The entire movie is about everything but happiness, despite its cheery title. It is a painful look at obsession, loneliness, and deep rooted psychological problems, none of which are that unusual or remarkable. Not to make light of the situations covered in this movie for it does enter some very scary territory. Rather it gives credence to the thought that things aren't always as they appear to others and inside some people are some very hidden demons.

Written and directed by Todd Solondz, we see inside some very honest portrayals of American life today that is both disturbing and compelling. It certainly isn't for everyone and must be viewed with an entirely open mind, overlooking the obviously sexual connotations revealed. It is a film that, though abhorrent in subject matter, is easily identified with because it steps into an Ozzie & Harriet home life and comes out with the Manson family. The characters are all real enough to make a connection to the audience because they are basically so ordinary. Nothing is really shown to make you cringe but certainly implied to make you uncomfortable. It is smart and clean with good dialogue and interaction between all the characters.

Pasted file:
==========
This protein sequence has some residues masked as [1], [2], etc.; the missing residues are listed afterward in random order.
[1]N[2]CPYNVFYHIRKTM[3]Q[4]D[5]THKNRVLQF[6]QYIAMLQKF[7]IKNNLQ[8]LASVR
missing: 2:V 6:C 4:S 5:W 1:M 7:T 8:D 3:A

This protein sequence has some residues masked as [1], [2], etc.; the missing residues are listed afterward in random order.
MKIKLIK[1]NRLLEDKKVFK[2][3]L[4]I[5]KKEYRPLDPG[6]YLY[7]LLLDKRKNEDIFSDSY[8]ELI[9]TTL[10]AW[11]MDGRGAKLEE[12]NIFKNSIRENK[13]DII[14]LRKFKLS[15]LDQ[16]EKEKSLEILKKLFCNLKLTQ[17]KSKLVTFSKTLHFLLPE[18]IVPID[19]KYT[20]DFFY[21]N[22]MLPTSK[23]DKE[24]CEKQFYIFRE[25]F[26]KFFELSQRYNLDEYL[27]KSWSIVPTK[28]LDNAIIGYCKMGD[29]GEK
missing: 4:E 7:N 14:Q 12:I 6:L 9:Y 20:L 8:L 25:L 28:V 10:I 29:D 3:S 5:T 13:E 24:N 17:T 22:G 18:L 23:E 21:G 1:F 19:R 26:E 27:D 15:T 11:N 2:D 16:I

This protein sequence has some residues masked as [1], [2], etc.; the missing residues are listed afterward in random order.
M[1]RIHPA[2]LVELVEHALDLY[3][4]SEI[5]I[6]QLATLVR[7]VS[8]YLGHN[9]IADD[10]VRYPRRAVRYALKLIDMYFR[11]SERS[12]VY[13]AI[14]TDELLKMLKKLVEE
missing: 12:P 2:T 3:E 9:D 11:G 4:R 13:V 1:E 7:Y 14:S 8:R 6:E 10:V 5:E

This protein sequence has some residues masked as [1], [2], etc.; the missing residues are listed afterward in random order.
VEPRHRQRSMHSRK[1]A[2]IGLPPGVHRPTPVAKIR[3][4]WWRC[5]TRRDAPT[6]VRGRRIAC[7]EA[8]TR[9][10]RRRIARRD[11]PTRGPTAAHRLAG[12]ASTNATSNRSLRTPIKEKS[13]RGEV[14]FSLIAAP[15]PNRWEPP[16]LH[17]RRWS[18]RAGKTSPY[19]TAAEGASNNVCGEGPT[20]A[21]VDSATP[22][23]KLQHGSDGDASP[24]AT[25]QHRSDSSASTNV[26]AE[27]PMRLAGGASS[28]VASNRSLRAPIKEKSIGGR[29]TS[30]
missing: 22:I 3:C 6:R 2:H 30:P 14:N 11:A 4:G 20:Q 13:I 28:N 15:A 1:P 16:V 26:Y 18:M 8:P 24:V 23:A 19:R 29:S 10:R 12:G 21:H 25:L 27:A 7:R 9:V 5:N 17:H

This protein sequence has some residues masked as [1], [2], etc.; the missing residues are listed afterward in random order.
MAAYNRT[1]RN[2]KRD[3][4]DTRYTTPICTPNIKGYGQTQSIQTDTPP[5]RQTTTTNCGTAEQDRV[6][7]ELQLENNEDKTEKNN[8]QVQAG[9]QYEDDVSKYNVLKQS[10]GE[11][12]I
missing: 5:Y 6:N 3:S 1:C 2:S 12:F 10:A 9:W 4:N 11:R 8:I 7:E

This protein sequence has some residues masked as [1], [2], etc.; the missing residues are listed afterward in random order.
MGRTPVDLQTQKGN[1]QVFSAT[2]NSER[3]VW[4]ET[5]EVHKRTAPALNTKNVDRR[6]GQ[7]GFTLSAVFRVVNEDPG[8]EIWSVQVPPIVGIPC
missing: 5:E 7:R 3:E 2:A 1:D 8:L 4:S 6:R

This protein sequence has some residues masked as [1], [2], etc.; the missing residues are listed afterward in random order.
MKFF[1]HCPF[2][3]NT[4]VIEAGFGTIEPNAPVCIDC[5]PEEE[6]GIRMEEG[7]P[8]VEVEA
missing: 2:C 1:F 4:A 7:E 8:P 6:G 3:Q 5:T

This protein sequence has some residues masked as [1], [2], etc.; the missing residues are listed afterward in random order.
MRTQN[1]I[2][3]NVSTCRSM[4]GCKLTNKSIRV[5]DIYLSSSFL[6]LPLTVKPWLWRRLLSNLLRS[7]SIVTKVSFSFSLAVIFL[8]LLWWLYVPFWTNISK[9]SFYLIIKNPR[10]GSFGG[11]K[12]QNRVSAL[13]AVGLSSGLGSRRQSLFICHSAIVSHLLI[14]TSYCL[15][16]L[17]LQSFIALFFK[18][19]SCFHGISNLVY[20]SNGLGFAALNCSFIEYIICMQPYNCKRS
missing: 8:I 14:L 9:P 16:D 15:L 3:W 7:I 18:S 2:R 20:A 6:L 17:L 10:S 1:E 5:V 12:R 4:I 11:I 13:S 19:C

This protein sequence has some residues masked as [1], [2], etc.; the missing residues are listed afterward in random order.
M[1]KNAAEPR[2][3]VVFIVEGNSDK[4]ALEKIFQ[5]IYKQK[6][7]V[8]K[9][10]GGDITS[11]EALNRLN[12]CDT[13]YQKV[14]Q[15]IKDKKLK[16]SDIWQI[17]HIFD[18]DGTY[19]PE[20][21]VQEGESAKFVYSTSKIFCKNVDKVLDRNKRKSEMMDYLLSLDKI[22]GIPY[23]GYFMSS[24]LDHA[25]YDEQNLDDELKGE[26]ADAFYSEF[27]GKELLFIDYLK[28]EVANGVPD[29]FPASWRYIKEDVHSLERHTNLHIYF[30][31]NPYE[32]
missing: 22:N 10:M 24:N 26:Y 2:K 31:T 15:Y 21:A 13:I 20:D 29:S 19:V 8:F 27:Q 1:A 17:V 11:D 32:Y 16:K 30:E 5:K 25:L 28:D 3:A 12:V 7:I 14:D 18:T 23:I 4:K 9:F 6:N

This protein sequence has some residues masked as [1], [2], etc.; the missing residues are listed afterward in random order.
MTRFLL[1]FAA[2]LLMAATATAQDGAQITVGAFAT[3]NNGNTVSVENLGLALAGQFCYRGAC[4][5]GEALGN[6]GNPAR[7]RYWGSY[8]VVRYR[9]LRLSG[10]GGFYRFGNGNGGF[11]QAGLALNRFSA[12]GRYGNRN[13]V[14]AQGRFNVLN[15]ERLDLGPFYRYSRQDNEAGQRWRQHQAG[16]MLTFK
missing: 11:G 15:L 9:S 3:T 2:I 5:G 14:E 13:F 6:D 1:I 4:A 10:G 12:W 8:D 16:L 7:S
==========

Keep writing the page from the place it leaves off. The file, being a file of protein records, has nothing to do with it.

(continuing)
Happiness carries an NC-17 rating, running 141 minutes. It was nominated for 22 awards, winning nine.



Suitability For Children: Not suitable for Children of any age

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More Happiness (1998 movie) reviews
review by . July 18, 2011
posted in Movie Hype
**** out of ****     Denied its premiere at the Sundance Film Festival, and the subject of much post-criticism and controversy around the time of its release, you can take one good glance at Todd Solondz's "Happiness" and see what all the goddamn commotion is about. It is amongst one of the most difficult, disturbing films I've seen; and it tackles some of the ickiest and oddest subjects that most films don't care to touch. Let's just say that if you're sensitive to the graphic …
review by . December 10, 2007